Doctoral degree programs allow students to be considered experts within the field through specialized courses, research, and training. Doctoral level courses include: leading change in human services; epistemology of practice knowledge; advanced study in research methods in public service; quantitative and qualitative research methods; action research methodology; research design and knowledge generation; survey research methods; multivariate statistics; public service leadership; program development and management; strategic planning and organizational effectiveness; critical analysis of historical and philosophical themes of the profession; ethics and decision making in human services; advanced communication skills for human services leader; social and behavioral science: the knowledge base for human services practices with individuals, families, and groups; social and behavioral science: the knowledge base for practice with large target systems: macro human services practice; comparative social work practice models; doctoral comprehensive examination; dissertation courseroom and research. Graduates with doctoral degrees may advance to a number of upper level positions in the field of human services.
Prospective Jobs For Graduates With Human Services Degrees
Graduates who complete studies within human services degree programs gain the skills and knowledge necessary for employment as vital professionals within the health and human services field. Many graduates advance to employment within the public or private sector dependent upon level of education, area/s of specialty, related work experience, and geographic location. Graduates who complete degrees in human services generally advance to a range of employment options in government, educational, mental health, or public policy organizations. Graduates who complete associates degrees often work within entry level positions as drug and alcohol intake assistants, medical assistants, assistant social workers, outreach workers, case management assistants, mental health technicians, life skills instructors, or as assistants in literacy volunteer programs.
Graduates with bachelor degrees often advance to employment as addiction or mental health counselors, child welfare specialists, family services advocates, social workers, health care assistants, correctional treatment specialists, legal mediators, career counselors, disability specialists, or program coordinators. Graduates who complete master’s degree programs often gain employment within specialized or administrative positions as drug and alcohol treatment therapists, child services managers, community outreach administrators, human services managers, human services program implementation specialists, human services researchers, counseling services administrators, community counselors, human services counselors, or with additional training, school district administrators .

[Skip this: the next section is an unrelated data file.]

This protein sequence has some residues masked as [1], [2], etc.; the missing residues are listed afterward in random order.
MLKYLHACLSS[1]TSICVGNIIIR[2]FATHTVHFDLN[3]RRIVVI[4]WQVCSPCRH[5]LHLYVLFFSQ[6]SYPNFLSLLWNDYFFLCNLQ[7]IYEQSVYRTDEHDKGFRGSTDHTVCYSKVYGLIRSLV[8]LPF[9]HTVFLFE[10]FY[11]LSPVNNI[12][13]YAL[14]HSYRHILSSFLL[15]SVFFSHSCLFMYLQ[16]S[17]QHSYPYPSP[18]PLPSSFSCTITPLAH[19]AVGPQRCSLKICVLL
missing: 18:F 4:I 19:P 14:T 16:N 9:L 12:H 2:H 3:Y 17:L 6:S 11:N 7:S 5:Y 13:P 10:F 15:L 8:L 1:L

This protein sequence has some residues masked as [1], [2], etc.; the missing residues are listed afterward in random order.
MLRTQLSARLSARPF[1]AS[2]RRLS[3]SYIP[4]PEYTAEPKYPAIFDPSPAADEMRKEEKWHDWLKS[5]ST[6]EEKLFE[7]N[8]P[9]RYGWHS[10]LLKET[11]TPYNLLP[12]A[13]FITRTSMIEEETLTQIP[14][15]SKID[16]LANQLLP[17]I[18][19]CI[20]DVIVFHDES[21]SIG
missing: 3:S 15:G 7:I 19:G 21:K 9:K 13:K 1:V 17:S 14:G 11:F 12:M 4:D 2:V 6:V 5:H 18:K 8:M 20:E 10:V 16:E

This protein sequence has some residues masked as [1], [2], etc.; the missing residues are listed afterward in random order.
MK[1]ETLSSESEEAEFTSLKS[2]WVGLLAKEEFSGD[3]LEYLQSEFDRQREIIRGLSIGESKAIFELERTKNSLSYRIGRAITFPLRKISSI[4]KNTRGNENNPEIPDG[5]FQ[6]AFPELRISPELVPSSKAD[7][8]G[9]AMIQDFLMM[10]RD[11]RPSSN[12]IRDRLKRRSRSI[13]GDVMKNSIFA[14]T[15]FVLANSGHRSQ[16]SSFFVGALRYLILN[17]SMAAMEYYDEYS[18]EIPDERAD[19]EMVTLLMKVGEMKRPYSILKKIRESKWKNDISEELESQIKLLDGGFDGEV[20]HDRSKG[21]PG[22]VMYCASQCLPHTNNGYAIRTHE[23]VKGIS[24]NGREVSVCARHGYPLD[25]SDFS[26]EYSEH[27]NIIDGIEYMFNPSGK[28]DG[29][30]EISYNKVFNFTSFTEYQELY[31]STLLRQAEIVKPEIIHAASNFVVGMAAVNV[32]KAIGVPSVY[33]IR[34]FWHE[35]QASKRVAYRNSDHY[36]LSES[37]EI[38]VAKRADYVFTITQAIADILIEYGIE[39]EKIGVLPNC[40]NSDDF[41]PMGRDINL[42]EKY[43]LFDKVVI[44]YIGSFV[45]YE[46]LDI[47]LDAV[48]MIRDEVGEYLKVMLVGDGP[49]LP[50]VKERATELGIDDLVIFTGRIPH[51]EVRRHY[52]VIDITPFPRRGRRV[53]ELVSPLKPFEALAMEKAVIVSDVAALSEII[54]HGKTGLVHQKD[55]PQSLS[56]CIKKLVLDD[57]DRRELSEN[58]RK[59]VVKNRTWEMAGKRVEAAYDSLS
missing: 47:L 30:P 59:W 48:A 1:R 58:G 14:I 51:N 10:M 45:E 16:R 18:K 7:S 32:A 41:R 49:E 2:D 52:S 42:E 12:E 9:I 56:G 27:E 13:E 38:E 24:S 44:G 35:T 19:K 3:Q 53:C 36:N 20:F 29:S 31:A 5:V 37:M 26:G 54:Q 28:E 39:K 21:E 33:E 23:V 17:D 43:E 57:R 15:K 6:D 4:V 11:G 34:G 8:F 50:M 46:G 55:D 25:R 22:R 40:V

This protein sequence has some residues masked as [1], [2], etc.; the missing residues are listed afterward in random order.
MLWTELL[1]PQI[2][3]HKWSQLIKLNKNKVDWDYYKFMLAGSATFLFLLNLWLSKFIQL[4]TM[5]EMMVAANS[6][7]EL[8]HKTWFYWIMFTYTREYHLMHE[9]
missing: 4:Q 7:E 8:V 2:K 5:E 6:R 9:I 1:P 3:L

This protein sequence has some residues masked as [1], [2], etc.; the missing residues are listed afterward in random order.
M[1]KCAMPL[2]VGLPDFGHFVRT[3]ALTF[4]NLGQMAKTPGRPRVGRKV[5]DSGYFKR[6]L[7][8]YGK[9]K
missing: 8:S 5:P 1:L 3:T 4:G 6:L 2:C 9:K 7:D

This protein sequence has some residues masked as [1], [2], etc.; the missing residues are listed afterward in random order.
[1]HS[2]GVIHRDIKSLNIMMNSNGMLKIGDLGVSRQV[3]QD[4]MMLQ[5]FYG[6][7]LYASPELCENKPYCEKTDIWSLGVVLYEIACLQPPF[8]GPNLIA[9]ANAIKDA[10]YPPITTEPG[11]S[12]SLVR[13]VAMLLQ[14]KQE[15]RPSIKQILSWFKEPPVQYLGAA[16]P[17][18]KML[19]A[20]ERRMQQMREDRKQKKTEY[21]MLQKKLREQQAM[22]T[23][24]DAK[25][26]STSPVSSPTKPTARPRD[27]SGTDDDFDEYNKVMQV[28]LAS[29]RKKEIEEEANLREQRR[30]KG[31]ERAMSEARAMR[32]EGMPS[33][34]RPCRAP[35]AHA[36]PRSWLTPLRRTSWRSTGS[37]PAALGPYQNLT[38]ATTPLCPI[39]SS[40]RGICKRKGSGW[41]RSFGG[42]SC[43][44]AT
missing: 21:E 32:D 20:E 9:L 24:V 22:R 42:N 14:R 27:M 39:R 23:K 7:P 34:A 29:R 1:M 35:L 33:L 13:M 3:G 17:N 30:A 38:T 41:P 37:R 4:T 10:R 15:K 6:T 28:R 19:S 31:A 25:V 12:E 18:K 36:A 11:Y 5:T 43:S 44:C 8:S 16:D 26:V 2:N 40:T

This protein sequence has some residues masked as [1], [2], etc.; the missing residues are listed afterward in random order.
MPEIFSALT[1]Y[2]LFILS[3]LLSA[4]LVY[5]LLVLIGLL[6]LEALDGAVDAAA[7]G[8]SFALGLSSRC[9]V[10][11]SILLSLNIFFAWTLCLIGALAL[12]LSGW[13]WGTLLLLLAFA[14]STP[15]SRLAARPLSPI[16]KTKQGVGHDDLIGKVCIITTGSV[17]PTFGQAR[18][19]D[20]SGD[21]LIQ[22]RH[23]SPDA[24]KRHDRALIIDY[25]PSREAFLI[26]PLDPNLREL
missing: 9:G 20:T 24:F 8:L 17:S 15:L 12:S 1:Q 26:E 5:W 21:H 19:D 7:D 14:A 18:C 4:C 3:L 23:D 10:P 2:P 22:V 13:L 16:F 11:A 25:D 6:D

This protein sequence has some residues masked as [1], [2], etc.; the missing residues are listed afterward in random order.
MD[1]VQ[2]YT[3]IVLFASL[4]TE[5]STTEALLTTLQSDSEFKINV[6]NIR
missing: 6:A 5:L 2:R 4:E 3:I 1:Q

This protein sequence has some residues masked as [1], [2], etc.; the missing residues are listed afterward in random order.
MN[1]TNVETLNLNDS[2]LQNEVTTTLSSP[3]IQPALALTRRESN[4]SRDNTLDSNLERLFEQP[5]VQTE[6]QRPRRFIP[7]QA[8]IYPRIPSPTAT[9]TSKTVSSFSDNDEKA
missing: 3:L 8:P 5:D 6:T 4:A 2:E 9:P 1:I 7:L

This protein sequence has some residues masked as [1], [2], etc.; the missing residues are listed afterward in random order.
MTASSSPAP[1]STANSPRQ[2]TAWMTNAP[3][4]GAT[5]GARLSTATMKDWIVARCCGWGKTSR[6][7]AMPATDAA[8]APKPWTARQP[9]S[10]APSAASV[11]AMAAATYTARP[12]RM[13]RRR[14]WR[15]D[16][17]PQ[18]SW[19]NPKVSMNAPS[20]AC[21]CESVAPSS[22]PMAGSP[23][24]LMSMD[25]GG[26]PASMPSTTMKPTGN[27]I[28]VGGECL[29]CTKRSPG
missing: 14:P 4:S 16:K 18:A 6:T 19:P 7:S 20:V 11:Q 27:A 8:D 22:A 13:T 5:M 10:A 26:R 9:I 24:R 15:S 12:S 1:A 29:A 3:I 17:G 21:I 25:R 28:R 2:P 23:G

Salary Range For Human Services Degree Graduates
Human services graduates have varied earnings based upon factors like: level of education, area of specialty, related work experience, organization of employment, and geographic location. The U.S. Bureau of Labor and Statistics (BLS) reports earnings for social and human services assistants range from $21,860 to $34,590 annually. As with most occupations, graduates who continue education, specialize training, and gain work experience often have higher earnings than graduates with less education, training, and experience. Additionally, graduates who work within state or local government agencies, educational settings, and drug and alcohol treatment facilities often have higher salaries than those who work in private or residential facilities. Associate degree graduates who work as substance abuse treatment assistants earn $24,290 to $39,490 annually. Graduates with bachelor degrees who work as child, school, or family social workers generally earn $31,040 to $52,080 annually. Graduates employed as health educators upon earning their master’s degree have earnings ranging from $33,170 to $60,810 annually. Graduates with doctoral degrees who work as administrators of community outreach programs earn $62,170 to $104,120 annually.
Career Outlook And Advancement Opportunities For Human Services Degree Graduates
Human services programs offer graduates the training and knowledge necessary to perform a variety of jobs within the field. The U.S. Bureau of Labor and Statistics (BLS) reports job growth in the field of human services will increase by 23% through 2018 at a much faster than average rate in comparison to other occupations. Factors like an aging population, geographic location, and increased demand for mental health professionals as well as drug, alcohol, and substance abuse treatment professionals will increase the demand for social and human services workers. Additionally, job growth within private social service agencies is expected to increase as many state and local governments contract services from private organizations to reduce budgets and cut expenditures.
Graduates who specialize training in child services, substance abuse treatment, elderly care and gerontology, criminal justice, organizational management, health services administration, and medical or public health, often find increased employability. Additionally, graduates will find increase job opportunities in rural areas. Most graduates with associate’s or bachelor degrees gain employment within entry level positions and advance to positions with less supervision, greater responsibility, and higher salaries upon meeting educational requirements, adequate licensing, and acquiring work experience. Most non profit organizations, government agencies, and private companies require candidates to complete studies within master’s degree programs and gain work experience to advance to administrative or specialized positions. Many graduates with master’s or doctoral degrees begin employment as program managers, administrators, or supervisors of pubic, private, or non profit human services organizations or social services programs. Many advance to positions as directors or leave the field to work as instructors within colleges and universities upon gaining necessary work experience and additional education, specialization, or licensing.